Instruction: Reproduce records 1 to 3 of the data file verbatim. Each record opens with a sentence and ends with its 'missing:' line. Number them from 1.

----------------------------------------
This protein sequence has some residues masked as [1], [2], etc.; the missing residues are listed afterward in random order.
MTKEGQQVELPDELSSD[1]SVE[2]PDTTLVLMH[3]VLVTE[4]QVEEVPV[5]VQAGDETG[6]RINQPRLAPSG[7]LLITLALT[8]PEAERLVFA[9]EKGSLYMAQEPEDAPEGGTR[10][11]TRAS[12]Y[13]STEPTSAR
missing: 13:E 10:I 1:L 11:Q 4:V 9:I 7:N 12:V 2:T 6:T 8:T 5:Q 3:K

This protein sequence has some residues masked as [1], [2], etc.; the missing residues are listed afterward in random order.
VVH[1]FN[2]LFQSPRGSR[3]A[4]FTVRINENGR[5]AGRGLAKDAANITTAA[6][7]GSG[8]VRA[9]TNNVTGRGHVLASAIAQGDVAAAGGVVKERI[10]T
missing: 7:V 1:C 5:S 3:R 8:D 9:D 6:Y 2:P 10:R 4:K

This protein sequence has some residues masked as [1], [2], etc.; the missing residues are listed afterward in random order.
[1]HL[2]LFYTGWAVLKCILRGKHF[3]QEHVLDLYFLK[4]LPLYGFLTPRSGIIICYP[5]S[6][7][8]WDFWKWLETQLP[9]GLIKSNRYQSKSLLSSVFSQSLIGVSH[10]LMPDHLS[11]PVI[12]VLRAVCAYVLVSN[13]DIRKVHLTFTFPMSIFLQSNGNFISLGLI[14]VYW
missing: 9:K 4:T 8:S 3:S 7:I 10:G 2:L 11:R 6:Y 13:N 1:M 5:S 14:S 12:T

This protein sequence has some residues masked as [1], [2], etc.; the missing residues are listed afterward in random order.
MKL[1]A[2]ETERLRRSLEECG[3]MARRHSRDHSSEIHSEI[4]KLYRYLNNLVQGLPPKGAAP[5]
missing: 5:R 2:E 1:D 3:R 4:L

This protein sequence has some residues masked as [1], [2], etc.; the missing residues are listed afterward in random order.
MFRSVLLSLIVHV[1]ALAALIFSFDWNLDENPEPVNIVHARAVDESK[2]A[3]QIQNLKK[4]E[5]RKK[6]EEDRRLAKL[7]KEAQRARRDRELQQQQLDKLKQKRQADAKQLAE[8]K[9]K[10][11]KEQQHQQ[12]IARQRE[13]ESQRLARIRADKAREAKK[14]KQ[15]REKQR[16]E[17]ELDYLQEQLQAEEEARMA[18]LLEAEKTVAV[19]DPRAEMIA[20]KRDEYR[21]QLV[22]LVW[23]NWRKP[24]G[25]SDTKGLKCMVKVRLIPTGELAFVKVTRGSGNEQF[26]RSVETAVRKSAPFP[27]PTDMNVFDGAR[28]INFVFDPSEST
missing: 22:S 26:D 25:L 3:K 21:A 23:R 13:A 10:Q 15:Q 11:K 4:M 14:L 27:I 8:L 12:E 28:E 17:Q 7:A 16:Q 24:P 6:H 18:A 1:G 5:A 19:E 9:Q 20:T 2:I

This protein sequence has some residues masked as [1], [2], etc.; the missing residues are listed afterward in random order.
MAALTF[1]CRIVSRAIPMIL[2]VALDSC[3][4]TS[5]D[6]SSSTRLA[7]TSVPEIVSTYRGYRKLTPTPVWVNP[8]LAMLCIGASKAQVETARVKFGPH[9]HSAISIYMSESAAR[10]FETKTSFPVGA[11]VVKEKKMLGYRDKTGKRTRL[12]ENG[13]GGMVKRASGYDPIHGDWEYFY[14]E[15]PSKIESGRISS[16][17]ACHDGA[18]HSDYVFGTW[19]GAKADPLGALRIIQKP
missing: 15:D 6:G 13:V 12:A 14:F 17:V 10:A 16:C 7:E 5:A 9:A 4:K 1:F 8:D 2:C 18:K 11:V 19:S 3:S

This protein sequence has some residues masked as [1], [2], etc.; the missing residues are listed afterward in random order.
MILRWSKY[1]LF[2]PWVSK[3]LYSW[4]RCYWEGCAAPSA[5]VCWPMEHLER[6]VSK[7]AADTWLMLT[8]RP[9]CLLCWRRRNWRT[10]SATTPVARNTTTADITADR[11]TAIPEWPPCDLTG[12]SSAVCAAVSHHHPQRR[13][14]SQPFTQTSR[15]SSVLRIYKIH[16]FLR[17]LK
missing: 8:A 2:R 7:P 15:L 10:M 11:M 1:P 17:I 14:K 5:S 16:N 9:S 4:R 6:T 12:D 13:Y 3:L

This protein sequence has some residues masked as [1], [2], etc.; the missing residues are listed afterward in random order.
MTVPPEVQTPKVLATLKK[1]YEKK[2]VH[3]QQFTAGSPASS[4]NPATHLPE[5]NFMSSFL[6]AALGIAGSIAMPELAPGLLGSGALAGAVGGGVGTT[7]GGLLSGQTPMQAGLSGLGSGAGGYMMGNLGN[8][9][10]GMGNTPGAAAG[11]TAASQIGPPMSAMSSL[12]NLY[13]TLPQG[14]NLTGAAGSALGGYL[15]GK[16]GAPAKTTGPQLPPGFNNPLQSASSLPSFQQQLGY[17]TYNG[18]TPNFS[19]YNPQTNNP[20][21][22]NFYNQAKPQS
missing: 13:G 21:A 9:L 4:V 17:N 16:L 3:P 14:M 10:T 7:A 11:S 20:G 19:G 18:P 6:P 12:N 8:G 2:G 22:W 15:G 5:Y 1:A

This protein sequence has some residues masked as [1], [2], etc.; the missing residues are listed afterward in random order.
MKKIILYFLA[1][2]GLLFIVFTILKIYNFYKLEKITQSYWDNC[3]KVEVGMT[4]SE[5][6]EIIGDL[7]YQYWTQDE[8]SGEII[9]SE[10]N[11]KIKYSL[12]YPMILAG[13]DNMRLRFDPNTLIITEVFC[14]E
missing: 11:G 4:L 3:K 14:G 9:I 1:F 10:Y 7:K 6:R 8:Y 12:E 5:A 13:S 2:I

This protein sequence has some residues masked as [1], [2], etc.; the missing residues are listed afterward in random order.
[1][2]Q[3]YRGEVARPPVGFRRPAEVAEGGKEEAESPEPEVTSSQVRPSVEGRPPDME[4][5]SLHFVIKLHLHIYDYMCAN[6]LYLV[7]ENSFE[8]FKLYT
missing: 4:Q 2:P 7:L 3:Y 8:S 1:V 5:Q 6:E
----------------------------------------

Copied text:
This protein sequence has some residues masked as [1], [2], etc.; the missing residues are listed afterward in random order.
MTKEGQQVELPDELSSD[1]SVE[2]PDTTLVLMH[3]VLVTE[4]QVEEVPV[5]VQAGDETG[6]RINQPRLAPSG[7]LLITLALT[8]PEAERLVFA[9]EKGSLYMAQEPEDAPEGGTR[10][11]TRAS[12]Y[13]STEPTSAR
missing: 13:E 10:I 1:L 11:Q 4:V 9:I 7:N 12:V 2:T 6:T 8:T 5:Q 3:K

This protein sequence has some residues masked as [1], [2], etc.; the missing residues are listed afterward in random order.
VVH[1]FN[2]LFQSPRGSR[3]A[4]FTVRINENGR[5]AGRGLAKDAANITTAA[6][7]GSG[8]VRA[9]TNNVTGRGHVLASAIAQGDVAAAGGVVKERI[10]T
missing: 7:V 1:C 5:S 3:R 8:D 9:D 6:Y 2:P 10:R 4:K

This protein sequence has some residues masked as [1], [2], etc.; the missing residues are listed afterward in random order.
[1]HL[2]LFYTGWAVLKCILRGKHF[3]QEHVLDLYFLK[4]LPLYGFLTPRSGIIICYP[5]S[6][7][8]WDFWKWLETQLP[9]GLIKSNRYQSKSLLSSVFSQSLIGVSH[10]LMPDHLS[11]PVI[12]VLRAVCAYVLVSN[13]DIRKVHLTFTFPMSIFLQSNGNFISLGLI[14]VYW
missing: 9:K 4:T 8:S 3:S 7:I 10:G 2:L 11:R 6:Y 13:N 1:M 5:S 14:S 12:T